western music).
7 The Config panel
You can make various configuration settings
in the Config panel. Click the Config Panel
button in the lower right hand corner to
switch between the main panel and the config
panel.
So, for instance, if you play a Db you will hear
the Db with micro tuning applied. In the
default settings of many of these instruments
the Db will be lower than an equal tempered
Db.
The following sections describe the various
settings.
It is very important to set the Key in the
Tuning panel to match your song, otherwise
the instrument will just sound badly tuned!
7.1 CC blocking
However, there is a problem. If you play a C
and then hammer on to a Db you will hear the
micro tuned C raised by an equal tempered
semitone – which is not the same thing!
You can get around this by setting pitchbend
to trigger a new note, but then bends will not
sound smooth.
We could not think of a way to get bends and
hammer ons to work correctly at the same
time, so we chose to make bends correct. If
you would prefer hammer ons to give correct
micro tuned notes then set pitchbend to
trigger new notes in the Gtak4 panel.
MIDI Continuous Controllers (CCs) are very
useful for controlling Kontatk3 instruments.
However, when a Guitar to MIDI converter is
controlling multiple instruments often you do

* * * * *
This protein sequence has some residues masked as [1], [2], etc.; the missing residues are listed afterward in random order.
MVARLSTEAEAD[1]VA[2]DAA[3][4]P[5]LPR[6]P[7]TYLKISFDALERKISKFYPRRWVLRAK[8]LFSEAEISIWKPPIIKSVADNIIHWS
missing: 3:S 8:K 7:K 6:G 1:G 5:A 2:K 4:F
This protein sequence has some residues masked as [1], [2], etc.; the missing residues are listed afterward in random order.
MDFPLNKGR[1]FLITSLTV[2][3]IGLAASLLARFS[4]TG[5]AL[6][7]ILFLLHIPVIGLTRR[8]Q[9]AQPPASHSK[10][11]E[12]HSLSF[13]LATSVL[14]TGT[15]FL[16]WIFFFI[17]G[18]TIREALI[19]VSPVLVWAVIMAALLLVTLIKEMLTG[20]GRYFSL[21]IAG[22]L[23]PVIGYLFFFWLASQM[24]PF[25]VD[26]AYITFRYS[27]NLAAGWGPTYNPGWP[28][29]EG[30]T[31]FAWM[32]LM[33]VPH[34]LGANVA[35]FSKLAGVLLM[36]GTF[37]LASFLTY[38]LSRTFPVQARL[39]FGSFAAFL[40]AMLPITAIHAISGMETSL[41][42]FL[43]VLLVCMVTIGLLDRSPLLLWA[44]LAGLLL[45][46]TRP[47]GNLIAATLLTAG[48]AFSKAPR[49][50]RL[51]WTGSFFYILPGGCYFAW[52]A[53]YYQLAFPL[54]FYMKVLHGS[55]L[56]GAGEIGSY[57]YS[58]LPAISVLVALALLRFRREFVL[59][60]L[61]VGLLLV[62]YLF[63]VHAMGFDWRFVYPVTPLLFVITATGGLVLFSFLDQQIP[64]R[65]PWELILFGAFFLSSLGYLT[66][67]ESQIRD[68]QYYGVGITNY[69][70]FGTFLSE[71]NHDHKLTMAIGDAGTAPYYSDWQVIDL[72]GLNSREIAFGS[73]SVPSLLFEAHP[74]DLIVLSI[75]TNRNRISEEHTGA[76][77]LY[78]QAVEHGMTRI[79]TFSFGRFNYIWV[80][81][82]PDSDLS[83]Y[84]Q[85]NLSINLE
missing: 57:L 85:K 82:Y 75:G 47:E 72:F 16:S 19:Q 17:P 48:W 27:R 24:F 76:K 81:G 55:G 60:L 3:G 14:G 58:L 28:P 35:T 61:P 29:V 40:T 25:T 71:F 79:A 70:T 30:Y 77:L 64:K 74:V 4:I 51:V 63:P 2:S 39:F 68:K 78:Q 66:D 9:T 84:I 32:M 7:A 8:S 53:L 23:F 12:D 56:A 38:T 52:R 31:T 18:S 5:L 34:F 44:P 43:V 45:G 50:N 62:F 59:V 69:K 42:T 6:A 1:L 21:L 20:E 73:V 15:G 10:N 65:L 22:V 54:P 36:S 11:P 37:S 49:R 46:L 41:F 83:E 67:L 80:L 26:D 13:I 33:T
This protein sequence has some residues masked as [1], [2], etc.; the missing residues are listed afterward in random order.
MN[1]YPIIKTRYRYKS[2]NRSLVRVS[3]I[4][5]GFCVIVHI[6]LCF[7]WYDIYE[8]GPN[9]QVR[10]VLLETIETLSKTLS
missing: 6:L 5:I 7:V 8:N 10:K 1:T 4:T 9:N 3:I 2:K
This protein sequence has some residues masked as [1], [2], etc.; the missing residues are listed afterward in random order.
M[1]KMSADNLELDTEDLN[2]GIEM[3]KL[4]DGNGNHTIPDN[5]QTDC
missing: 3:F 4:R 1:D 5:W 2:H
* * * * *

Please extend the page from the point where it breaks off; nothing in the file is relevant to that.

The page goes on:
not want a CC to control all the instruments at
the same time. In this case, you can use
Gtak4's CC blocking function.
6.10 Getting the most from Kontakt
For instance, by default Kontakt4 library
instruments have CC7 set to control volume
(and CC11 pan position). If you have several
instruments you probably don't want to
change the volume of them all together.
If you cannot get quite the sound you want,
first try clicking on the Instrument panel. This
contains the most important instrument
parameters.
For more extensive editing, click the wrench
icon to reveal the instrument editor. You can
change almost anything there, from source
samples and filters and modulators through to
insert and master effects.
There are four modes for CC blocking:
1) Muted: CCs are blocked whenever the
instrument is muted, either by its pedal or
by another pedal in the mute range.
2) Always: CCs are always blocked
3) Never: CCs are never blocked
4) Smart: CCs are blocked when the
instrument is muted, and also when a note
arrives and is not played for a reason like
the string not being enabled (the example
below should make this clearer!). This
mode is useful when using string enables or
fret or pick filters.
For example, if you have set the wheel
controller on your MIDI pickup (or an
expression pedal) to send CC7 (volume) and
you are using another pedal to switch between
14
two instruments using Pedal Mutes... you
should select CCBlock:Muted in both
instruments. The controller will then change
the volume of whichever instrument is not
currently muted.
7.2.1 Transpose presets
There is also a preset system for transpose
settings of the 6 strings.
There are various preset tunings you can